The Senate Banking Committee has added a new fee on big financial institutions to its legislative package of financial reforms, according to a source familiar with negotiations
The fee could generate as much as $50 billion to cover the costs of dealing with the collapse of so-called too-big-to-fail financial firms, rather than having taxpayers foot the bill, as was the case with the rescue packages of AIG and other big firms.
Though $50 billion is the current number on the table, it could be reduced to $20 billion, the source said
The House's version of the bill, passed late last year, calls for $150 billion in fees.
The fees would apply to only the biggest firms and would be closely tied to new regulatory authority covering the resolution, or wind down, of a firm's operations, if its failure were deemed to pose a threat to the overall financial system.
It's unclear on what basis—such as a percentage of assets or insured government deposits—the fees would be assessed.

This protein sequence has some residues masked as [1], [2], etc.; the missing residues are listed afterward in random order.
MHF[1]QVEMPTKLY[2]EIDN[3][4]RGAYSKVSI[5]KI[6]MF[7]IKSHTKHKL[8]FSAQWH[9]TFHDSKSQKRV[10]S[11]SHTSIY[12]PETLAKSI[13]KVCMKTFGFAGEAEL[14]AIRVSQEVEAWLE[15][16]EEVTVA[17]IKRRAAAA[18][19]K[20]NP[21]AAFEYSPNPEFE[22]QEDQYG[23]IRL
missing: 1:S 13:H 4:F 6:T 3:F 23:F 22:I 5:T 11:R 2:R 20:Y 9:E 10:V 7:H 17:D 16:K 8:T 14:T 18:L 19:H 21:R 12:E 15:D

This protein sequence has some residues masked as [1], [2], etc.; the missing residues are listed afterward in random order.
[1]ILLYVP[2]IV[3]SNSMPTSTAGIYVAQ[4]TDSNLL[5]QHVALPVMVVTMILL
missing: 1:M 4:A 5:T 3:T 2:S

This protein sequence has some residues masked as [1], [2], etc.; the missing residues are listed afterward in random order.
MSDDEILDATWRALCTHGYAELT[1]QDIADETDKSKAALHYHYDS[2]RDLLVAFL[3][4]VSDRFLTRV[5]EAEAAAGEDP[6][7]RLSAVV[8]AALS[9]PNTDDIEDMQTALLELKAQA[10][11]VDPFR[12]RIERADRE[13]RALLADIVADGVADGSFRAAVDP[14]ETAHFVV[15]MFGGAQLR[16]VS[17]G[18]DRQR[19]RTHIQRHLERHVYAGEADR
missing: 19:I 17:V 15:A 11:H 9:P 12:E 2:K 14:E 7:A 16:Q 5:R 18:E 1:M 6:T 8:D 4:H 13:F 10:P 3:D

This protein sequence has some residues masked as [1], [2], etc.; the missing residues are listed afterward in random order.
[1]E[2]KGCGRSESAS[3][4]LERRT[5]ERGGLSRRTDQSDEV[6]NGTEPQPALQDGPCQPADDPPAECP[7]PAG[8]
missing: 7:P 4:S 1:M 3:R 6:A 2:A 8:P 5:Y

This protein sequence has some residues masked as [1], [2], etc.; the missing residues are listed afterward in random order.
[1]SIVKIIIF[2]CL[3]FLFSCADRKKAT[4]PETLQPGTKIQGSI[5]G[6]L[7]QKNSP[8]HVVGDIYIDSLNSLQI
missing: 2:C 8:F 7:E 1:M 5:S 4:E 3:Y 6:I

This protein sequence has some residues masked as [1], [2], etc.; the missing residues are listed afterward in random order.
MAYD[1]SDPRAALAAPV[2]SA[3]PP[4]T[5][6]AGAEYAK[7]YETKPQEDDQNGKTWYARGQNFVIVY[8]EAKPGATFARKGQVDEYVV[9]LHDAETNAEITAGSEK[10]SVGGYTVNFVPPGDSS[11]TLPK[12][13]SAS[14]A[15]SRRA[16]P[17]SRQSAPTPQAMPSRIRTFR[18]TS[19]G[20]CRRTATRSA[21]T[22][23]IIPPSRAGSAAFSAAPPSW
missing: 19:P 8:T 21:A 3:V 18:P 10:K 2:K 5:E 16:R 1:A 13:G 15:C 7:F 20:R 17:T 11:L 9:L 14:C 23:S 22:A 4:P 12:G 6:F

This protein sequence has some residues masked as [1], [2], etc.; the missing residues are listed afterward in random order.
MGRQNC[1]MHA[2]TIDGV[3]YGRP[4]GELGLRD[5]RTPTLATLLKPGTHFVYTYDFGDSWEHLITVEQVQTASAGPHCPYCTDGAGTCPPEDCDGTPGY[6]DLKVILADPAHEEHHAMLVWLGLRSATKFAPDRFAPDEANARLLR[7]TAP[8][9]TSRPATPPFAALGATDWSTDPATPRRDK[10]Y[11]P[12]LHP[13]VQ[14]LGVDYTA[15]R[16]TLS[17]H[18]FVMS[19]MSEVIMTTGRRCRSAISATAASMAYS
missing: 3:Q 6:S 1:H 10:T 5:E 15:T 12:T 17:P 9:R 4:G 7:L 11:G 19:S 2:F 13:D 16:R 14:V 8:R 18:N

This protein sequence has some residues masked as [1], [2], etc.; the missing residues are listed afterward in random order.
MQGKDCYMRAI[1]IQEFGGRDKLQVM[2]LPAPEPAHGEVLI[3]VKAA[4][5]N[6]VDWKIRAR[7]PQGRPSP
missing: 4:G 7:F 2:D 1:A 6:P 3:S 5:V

The bank fee is the latest measure to be addressed by Senate negotiators led by committee chairman Chris Dodd (D-Conn.) and Bob Corker (R-Tenn.), who have working together on a bipartisan package for more than a month.
Earlier this week, negotiators agreed on a new regulatory structure for the supervision of banks, according to sources.
Under the plan, two current regulators, the Office of the Comptroller of the Currency and the Office of Thrift Supervision, would be merged into one entity, as is the case with the House bill.
The Federal Reserve would overesee only the nation's two dozen biggest banks, basically those with assets over $100 billion. Any banks thought to be a systemic risk would also be handled by the Fed.
The FDIC would have responsibility for state-chartered banks.
Government and industry sources say a draft of the bill could be made public as early as Friday, but next week is more likely. Aides to Dodd and Corker would not comment on a timeline.
Dodd spokeswoman Kirstin Brost said, "We are making progress but nothing's decided until everything's decided."
"We're still working, but we're not there yet," said Corker press secretary Laura Herzog.